SpringerPlus 07/2015; 4:354. DOI:10.1186/s40064-015-1124-2
    • "created by Biomatters:, and MAFFT (Katoh et al. 2005) was used to conduct multiple sequence alignments which contained no indels. A Bayesian inference (BI) phylogenetic analysis was conducted with MrBayes (v. "
    [Show abstract] [Hide abstract]
    ABSTRACT: The coffee berry borer, Hypothenemus hampei (Coleoptera: Curculionidae: Scolytinae), was first discovered in coffee farms on the Big Island of Hawaii in 2010, after over 200 yr of borer-free coffee production. Because there are multiple pathways by which H. hampei could have entered Hawaii from >50 coffee-producing nations that harbor the pest, determining the invasion route requires genetic analyses. A previous study identified 27 H. hampei cytochrome c oxidase subunit I haplotypes from around the world using phylogenetic analyses to identify putative species. We sequenced cytochrome c oxidase subunit I from specimens collected in Hawaii and conducted phylogenetic and haplotype network analyses to trace the route of invasion. We conducted a network analysis to trace the most likely pathway that H. hampei could have taken to Hawaii and a phylogenetic analysis to assess clade support for broader groupings in the network analysis that are unlikely to have recently hybridized. The Hawaiian haplotype was identical to a haplotype from six Latin American countries, and our network analysis suggests the most likely route of invasion was from Kenya to Uganda to Latin America to Hawaii. Most coffee shipments from Latin America are fumigated, arrive on Oahu, and are processed before being shipped to other islands. Therefore, it is likely that H. hampei was accidentally transported to the Big Island by farm workers or other travelers from Latin America who carried borer-infested seeds in their clothing or luggage, or else by small quantities of illegally imported beans, although improper fumigation of shipments from Latin America remains a possibility.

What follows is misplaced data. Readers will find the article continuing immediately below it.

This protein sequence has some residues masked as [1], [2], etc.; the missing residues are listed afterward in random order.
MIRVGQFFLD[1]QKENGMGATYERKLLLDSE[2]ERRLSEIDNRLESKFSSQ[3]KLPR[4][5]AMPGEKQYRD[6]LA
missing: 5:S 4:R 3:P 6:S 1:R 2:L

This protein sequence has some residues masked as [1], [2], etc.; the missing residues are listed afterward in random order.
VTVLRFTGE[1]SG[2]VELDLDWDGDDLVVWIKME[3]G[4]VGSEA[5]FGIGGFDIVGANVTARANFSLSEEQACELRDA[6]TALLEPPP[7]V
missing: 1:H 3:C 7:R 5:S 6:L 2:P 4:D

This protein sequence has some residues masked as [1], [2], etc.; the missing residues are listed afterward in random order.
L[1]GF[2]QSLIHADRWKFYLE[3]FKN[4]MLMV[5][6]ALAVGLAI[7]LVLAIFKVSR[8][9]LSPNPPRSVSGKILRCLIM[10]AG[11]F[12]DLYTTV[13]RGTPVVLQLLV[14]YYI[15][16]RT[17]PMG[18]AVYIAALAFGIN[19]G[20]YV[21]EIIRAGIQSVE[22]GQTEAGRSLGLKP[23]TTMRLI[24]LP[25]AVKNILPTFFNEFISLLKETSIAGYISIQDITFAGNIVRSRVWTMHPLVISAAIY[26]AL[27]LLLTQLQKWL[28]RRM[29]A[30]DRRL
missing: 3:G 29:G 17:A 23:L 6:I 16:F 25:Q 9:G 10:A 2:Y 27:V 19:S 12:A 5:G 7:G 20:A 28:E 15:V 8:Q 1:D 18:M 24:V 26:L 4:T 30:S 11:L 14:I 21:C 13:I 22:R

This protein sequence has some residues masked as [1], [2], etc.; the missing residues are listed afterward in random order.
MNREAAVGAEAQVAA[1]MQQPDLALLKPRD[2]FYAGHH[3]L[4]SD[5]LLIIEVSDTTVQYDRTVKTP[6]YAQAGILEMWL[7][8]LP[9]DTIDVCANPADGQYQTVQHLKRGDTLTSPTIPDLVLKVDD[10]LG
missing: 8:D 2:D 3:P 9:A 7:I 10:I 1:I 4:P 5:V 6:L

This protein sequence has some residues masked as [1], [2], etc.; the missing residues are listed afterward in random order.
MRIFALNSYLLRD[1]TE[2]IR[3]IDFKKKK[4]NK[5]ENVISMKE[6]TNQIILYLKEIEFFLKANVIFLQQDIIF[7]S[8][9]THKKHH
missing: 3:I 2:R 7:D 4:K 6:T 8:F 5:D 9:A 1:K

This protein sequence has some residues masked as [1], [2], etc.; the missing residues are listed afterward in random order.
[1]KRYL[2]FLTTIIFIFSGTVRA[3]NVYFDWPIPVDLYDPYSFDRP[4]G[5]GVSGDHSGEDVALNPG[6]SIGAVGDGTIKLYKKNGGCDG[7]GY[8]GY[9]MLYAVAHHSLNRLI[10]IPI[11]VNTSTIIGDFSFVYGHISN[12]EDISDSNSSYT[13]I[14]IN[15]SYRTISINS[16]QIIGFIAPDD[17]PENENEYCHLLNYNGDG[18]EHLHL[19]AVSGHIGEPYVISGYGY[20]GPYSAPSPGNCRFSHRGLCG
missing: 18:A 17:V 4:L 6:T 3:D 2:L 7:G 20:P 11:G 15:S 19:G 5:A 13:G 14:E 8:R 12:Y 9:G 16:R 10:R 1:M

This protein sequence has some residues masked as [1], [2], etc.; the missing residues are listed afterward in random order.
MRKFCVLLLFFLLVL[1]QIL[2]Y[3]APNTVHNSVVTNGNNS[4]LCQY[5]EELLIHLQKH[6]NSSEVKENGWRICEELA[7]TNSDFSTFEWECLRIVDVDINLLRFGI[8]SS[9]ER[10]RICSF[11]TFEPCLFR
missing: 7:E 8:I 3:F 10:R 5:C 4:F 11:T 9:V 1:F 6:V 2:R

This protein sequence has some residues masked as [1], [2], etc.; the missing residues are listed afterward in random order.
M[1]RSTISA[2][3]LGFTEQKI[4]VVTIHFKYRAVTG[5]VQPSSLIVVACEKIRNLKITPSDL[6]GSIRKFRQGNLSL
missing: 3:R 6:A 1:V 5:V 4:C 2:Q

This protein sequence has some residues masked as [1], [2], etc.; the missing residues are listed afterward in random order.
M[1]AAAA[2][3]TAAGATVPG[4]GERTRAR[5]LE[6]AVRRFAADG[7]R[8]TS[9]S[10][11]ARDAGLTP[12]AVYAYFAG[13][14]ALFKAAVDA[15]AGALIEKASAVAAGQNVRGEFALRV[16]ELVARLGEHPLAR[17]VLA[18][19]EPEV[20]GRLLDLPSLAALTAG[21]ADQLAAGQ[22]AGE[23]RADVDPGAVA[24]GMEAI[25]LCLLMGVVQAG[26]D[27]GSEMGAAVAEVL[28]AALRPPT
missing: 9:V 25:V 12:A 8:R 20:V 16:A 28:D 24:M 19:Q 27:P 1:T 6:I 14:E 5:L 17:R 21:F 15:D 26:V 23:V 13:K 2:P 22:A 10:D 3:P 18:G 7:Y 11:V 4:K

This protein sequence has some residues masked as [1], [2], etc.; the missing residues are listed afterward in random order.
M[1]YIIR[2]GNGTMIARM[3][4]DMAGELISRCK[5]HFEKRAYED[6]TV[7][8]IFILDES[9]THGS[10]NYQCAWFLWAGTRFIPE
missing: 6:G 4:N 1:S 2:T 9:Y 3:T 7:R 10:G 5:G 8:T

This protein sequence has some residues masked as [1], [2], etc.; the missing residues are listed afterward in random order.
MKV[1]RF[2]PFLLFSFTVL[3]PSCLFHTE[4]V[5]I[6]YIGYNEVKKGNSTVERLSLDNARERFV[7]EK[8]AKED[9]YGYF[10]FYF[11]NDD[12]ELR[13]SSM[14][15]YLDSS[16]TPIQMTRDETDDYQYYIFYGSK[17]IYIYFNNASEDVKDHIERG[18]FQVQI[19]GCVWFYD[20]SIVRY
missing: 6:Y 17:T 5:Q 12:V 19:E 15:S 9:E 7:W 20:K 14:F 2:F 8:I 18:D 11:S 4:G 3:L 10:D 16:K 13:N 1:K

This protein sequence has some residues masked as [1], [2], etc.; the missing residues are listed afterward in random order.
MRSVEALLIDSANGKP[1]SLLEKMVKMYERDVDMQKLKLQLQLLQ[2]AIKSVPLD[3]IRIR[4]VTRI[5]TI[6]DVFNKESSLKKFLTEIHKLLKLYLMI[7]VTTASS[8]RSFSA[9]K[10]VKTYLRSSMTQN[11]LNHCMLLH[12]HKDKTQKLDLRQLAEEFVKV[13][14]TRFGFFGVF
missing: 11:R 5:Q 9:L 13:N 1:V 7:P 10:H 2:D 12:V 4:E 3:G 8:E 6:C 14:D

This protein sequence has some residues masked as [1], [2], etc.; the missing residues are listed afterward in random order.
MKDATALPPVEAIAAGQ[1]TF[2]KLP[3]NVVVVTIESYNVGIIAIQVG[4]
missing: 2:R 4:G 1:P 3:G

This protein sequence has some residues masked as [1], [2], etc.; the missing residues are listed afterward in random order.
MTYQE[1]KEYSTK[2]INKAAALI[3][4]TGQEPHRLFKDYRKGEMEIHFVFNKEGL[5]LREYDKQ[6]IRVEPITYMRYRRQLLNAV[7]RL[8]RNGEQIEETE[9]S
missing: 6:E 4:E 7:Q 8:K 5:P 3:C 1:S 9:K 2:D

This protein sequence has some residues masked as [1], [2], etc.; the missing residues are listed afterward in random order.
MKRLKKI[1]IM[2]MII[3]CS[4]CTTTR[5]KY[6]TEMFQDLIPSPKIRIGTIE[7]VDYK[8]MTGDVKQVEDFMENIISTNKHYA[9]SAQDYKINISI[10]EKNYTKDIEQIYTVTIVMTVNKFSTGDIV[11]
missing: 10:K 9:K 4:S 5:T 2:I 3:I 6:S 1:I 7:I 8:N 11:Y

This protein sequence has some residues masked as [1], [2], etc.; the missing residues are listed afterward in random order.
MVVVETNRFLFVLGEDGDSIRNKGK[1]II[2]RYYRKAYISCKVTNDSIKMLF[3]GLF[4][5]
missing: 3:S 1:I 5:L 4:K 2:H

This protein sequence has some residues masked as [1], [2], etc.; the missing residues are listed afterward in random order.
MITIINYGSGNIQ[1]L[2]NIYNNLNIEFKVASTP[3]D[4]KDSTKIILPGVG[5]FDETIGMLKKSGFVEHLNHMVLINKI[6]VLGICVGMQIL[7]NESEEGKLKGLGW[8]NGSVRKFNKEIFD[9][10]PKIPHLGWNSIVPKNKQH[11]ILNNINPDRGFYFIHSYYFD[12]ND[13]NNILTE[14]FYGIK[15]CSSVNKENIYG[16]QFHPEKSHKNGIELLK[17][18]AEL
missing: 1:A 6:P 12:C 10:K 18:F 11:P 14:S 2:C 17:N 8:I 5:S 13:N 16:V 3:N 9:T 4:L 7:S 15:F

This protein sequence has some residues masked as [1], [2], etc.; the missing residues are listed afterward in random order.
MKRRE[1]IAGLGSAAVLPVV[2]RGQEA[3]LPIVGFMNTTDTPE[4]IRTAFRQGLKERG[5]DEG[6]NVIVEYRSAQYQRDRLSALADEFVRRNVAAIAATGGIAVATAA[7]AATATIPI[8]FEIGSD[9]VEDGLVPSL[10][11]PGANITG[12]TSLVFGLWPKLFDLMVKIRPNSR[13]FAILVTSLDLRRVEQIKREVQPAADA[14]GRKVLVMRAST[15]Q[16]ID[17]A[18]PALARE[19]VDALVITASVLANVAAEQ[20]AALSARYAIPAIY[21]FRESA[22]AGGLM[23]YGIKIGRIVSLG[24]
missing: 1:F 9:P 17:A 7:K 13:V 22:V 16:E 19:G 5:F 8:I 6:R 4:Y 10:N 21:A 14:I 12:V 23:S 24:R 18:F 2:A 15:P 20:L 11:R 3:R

Annals of the Entomological Society of America 07/2015; DOI:10.1093/aesa/sav024 · 1.17 Impact Factor
  • Source
    • "The alignment of C. temensis mtCR sequences was made with the L-INS-i algorithm of MAFFT (Katoh et al. 2005). Unique haplotypes were confirmed from our previous study with DNAsp (Rozas et al. 2003) (considering gaps as a fifth state), which was also used to calculate molecular diversity at each locality. "
Show more